No, sorry, couldn’t think of an appropriate rambling/trekking/backpacking/hillwalking Cher word that goes nicely with “Cheviot” I could say “Chase”, but this implies speed and, since the invention and application of beta blockers, we don’t recognise “speed” as an aspect of our hilly wanderings.
Hennyway, I saddled up the pooch, allowed him to drive as far as the A19 (South) roadsign somewhere up the A1 and collected Dawn from her dockside pad whereupon we proceeded relatively funereally due to roadworks and tractors and specially slow old blokes in cars that Could Go Much Faster Than That to Spittal on Tweed where JJ and Mrs JJ were camping in a small town which wasn’t quite Berwick-Upon-Tweed.
So, after a special pie and pasta and bara bridd (fruit cake) luncheon, we hobbled into Berwick where, since we’d got the bus times wrong, we had a pint. Then we caught the bus to Wooler.
As we were fairly late at this point (note that this is just an excuse), we had to have a relatively short walk to the first lovely camping spot we came across. This was by the Carey Burn. Mine had a lump just under the groundsheet where my hips should go and this lump insisted that I spend the night in the akto porch and a long night of anti-lump struggle took place during which Lucky snored, stretched out and had the occasional running-about-barking-dream.
And so, refreshed from a comfy night on the lump, we progressed even further up the Carey Burn (nice swimming pools by the way) to Broadstruther where we failed to negotiate an onward route. Lots of ideas were proposed and politely rejected as being “too steep”, “too boggy”, “too midgey”, “there’s monsters and fairies” and “isn’t that somewhere near Birmingham?”. So, instead, we went to the Harthope Burn, intending, perhaps to walk over the ridge into the Colledge valley, or maybe onto the Border ridge and then work out something perhaps involving St Cuthberts Way back to Wooler. In fact, readers, we were to invent the route as we went along.
At Harthope Burn we selected the very last reasonable camping spot before it all closed in and had a nice night. My pitch had a lump just where the hips ought to go…… During the night Lucky did some snoring and had a dream which involved running about and barking. Also during the night, Dawn had been busy consulting maps and a set of chicken bones and goat offal, scattered on the grass so as to form patterns by which to divine, by the grace of various gods, an onward route. Following this, she proposed a bagging of The Cheviot. Yes, folks The Big One. Not just “the Cheviots” but “The Cheviot” itself.
The question we should all ask ourselves is “where did Dawn acquire goat offal at this time of night?”
Next morning we headed bravely up the glen – crossing and recrossing the beck and falling in a huge hole (me) by falling off some high and very steep heather which dirtied my legs. Soon we found ourselves at the top of Cairn Hill. According to my records, this was the third time I’d been here. I’d don’t remember any of the other two times…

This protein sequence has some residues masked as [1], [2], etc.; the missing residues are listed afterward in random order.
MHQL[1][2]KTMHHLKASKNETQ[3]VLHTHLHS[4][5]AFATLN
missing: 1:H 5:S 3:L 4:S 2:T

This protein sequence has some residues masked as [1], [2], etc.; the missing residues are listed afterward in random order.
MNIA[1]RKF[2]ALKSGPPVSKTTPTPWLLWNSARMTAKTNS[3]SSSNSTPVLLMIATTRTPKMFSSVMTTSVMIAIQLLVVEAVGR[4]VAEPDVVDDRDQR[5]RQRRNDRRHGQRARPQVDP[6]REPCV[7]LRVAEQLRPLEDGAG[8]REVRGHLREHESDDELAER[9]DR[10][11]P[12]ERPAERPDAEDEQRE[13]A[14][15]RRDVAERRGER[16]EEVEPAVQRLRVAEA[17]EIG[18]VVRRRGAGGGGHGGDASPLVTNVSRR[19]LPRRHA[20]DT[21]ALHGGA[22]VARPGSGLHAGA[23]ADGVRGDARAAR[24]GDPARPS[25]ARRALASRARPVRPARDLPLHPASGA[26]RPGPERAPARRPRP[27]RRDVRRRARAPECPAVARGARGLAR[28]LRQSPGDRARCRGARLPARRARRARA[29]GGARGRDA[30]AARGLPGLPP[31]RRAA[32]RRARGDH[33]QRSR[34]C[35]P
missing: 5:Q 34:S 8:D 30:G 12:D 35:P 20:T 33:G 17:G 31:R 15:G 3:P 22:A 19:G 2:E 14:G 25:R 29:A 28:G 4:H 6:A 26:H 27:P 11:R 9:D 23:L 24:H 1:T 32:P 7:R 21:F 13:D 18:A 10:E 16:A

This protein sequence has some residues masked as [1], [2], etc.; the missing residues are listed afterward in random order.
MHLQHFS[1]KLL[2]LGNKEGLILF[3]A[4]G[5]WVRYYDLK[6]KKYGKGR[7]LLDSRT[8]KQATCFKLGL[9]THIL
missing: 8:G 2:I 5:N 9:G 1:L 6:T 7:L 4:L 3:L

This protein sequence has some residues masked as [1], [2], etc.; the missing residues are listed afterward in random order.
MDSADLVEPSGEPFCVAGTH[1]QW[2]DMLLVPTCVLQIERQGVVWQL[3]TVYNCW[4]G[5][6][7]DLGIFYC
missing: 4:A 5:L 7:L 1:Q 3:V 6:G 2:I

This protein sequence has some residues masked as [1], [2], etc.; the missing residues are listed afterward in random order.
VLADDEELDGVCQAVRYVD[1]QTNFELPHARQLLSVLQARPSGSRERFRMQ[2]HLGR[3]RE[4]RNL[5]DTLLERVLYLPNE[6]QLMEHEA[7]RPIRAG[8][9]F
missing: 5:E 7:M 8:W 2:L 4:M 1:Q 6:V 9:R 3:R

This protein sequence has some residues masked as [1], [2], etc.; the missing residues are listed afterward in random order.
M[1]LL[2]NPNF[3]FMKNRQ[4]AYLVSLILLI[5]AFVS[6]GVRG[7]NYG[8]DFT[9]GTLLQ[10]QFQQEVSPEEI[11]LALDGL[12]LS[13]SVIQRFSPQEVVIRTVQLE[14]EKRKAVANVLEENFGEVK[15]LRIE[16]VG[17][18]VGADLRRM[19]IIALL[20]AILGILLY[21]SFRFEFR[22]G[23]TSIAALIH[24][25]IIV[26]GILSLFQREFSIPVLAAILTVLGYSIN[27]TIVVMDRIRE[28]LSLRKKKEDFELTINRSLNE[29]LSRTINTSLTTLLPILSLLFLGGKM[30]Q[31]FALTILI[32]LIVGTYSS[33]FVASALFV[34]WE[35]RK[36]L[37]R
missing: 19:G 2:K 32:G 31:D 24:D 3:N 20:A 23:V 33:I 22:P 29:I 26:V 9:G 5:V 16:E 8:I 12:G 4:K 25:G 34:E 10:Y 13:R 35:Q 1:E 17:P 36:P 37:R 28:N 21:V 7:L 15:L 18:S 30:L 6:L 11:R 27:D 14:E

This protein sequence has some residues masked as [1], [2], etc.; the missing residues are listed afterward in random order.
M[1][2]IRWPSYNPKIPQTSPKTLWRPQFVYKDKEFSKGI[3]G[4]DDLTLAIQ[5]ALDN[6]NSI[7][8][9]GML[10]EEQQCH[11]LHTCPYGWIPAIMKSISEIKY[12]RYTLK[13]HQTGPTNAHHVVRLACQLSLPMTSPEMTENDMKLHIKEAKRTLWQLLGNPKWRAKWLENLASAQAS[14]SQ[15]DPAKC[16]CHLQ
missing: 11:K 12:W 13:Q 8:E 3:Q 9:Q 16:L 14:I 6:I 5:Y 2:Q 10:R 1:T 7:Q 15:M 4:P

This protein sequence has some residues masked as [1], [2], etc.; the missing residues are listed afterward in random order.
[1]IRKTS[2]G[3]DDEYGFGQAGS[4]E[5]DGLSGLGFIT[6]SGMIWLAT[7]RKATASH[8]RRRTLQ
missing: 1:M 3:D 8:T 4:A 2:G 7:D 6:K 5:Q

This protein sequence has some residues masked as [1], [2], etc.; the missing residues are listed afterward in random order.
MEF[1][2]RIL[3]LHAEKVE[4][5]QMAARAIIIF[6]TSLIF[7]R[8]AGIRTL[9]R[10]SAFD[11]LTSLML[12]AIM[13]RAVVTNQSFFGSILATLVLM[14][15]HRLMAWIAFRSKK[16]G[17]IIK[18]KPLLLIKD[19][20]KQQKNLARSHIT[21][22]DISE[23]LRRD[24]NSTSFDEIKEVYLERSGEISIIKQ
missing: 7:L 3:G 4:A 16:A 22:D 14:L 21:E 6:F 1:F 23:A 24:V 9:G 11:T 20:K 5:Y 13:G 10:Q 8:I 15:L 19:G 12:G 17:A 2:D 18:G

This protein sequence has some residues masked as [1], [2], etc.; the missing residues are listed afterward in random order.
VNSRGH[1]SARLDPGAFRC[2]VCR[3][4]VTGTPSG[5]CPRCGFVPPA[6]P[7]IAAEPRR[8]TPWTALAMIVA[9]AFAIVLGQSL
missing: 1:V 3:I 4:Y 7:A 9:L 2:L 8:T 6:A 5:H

The Pennine Way spur to The Cheviot carried us along Lancashire mill slabs to the very top (My sixth time, apparently) where a bunch of peeps were resting and lunching. Some were friendly and some took themselves a bit too seriously and looked stern whilst munching their oaty bars or whatever it was. Anyway, they weren’t allowed to chat. And they rushed past us later on in a way which suggested that they told Mum they’d be back by four and it was now half past three and she’d be so mortified by this slight (as if it never happened every week) as to not speak to any of them for Three Whole Days and they’d have to eat burnt Brussels sprouts for the next week……
Me and JJ followed Dawn down the “tourist route” in a generally Northern direction, past Broadstruther again where we baulked at camping due to it being a grouse shooting estate and it being the prime time for the grouse shooting, but finally camped on a lump just where the hips ought to go, still on the grouse moor, but just on the edge. And , pretty much out of sight of any wandering keepers or ghillies. Here were not dragons, but midgies. Midgies in hordes, in fact. We all fastened ourselves tightly inside our tabernacles. Lucky had a snoring session and a dream concerning running about and barking.
And so we finished with a short and rainy stroll into Wooler where we discovered that a bus to Berwick was due, so, instead of seeking tea and bacon butties (which would have ben just the thing), we got on the bus, and it was this bus which delivered us to a roundabout quite close the JJ and Mrs JJ’s caravan site.
And so it ended.
I think we did about 22 miles. This may not seem much for a three day walk. And it isn’t. But we just don’t care, see? There’s more to life than mileage.